In a 2021 study, nearly half of Americans surveyed reported recent symptoms of an anxiety or depressive disorder, and 10% of respondents felt their mental health needs were not being met. Rates of anxiety, depression, and substance use disorder (SUD) continue to increase among all age groups.
Yet, many of us do not understand how to help someone who is experiencing a mental health emergency. Most of us would know how to help if we saw someone experiencing a heart attack—we would start CPR, or at the very least, call 9-1-1. But, we struggle to respond to someone experiencing a panic attack or noticing the signs of SUD in a friend or loved one.
The good news is, we can help with kindness and compassion and knowing the right questions to ask.
About Mental Health First Aid
Mental Health First Aid (MHFA) is a course that teaches people to identify, understand, and respond to mental health and substance use challenges for youth, adolescents, and adults. MHFA was created in Australia in 2001 by Betty Kitchener, a nurse specializing in health education, and Anthony Jorm, a mental health literacy professor. MHFA takes the fear and hesitation out of starting conversations about mental health and substance use by improving understanding and providing an action plan that teaches people to safely and responsibly identify and address a potential mental illness or SUD.
Participate in a Mental Health First Aid Course
If you are interested in attending a MHFA course in New Hampshire, training is available through the UNH Extension and NH’s Community Health Centers. You can also visit the National Council for Mental Wellbeing’s MHFA website.
Hear from a Mental Health First Aid attendee!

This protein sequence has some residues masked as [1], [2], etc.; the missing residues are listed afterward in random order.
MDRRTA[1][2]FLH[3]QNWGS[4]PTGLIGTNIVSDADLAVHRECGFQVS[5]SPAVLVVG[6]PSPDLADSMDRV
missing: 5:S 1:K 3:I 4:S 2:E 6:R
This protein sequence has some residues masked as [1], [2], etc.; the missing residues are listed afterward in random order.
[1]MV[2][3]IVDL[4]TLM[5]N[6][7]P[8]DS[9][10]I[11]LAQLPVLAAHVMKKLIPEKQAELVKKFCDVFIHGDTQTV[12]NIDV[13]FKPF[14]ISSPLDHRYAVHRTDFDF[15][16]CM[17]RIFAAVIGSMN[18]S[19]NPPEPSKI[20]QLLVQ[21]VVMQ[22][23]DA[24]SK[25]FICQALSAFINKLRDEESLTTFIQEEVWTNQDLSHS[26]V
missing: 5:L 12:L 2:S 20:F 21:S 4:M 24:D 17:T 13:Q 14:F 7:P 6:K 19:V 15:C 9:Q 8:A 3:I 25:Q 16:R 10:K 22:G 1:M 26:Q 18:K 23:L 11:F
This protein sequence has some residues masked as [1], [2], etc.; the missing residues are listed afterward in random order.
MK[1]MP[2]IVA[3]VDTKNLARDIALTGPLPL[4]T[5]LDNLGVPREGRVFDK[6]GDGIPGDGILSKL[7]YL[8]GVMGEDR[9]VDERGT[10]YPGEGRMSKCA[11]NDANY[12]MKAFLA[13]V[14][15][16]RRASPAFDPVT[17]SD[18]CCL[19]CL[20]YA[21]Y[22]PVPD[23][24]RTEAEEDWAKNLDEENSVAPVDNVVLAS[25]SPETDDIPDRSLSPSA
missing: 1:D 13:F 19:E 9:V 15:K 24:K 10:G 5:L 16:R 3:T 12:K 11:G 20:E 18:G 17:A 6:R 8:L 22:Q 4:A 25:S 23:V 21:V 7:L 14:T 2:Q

The guest post that follows, was written anonymously by someone who recently attended a Youth MHFA course. The author shares how their lessons learned equipped them to successfully help their own daughter who was experiencing serious mental health challenges.
What Mental Health First Aid Has Meant to Me
I’ve been in the field of youth development for 30 years, practicing substance use prevention and mental health promotion for 10 of those. Taking Youth Mental Health First Aid (YMHFA) was so meaningful to me, even after all these years working in the field.
As a parent and as a professional working with youth and the systems that support them, I was deeply moved by YMHFA. In fact – it changed my life. It gave me concrete information on what to be paying attention to and HOW to show care and support to a young person, separating the normal adolescent behavior from worrisome behavior.
The morning after the training, I asked my daughter if she was thinking about killing herself. She said yes.
It was only because of YMHFA that I was able to not only ask her, but ask her in a way that she was able to answer honestly. It was only because of YMHFA that I was able to be present when she answered and feel empowered to handle the situation appropriately. I went from wondering, thinking about it all night long, losing sleep, getting angry, feeling helpless, not knowing what to do to feeling empowered to take care of my child.
The course reduced the fear, reduced the stigma, and provided me with the tools to do something and say something. Just like medical first aid, because of which I know what to do to take care of a wound, respond to a sprain, perform CPR. The information and skills taught in YMHFA can address smaller problems before they become crises. And they can save a life.
I sat with my daughter. She didn’t want to talk much. So I sat with her. We cried. I held her. I told her it was going to be okay. She didn’t have a plan or a method, so we didn’t go to the hospital. We stayed close and we learned how to share when she was feeling unsafe without my prying too much. She developed a safety plan. And today – she is thriving. Most of the time. And sharing when she is not.
I feel so passionately about this course that I immediately signed up to be a trainer. If we can all be Mental Health First Aiders, think about the support our youth might feel. Given that 25% of the respondents to the 2021 NH YRBS said they had seriously considered suicide, 45% of the respondents said they never or rarely get the help they need when they feel sad, empty, hopeless, angry, or anxious, and that 33% of the respondents never/ rarely have felt that they could talk to a caring adult in their life about their feelings, it is clear that we adults need to learn these skills to support our youth. And we need to use them. Lives depend on it.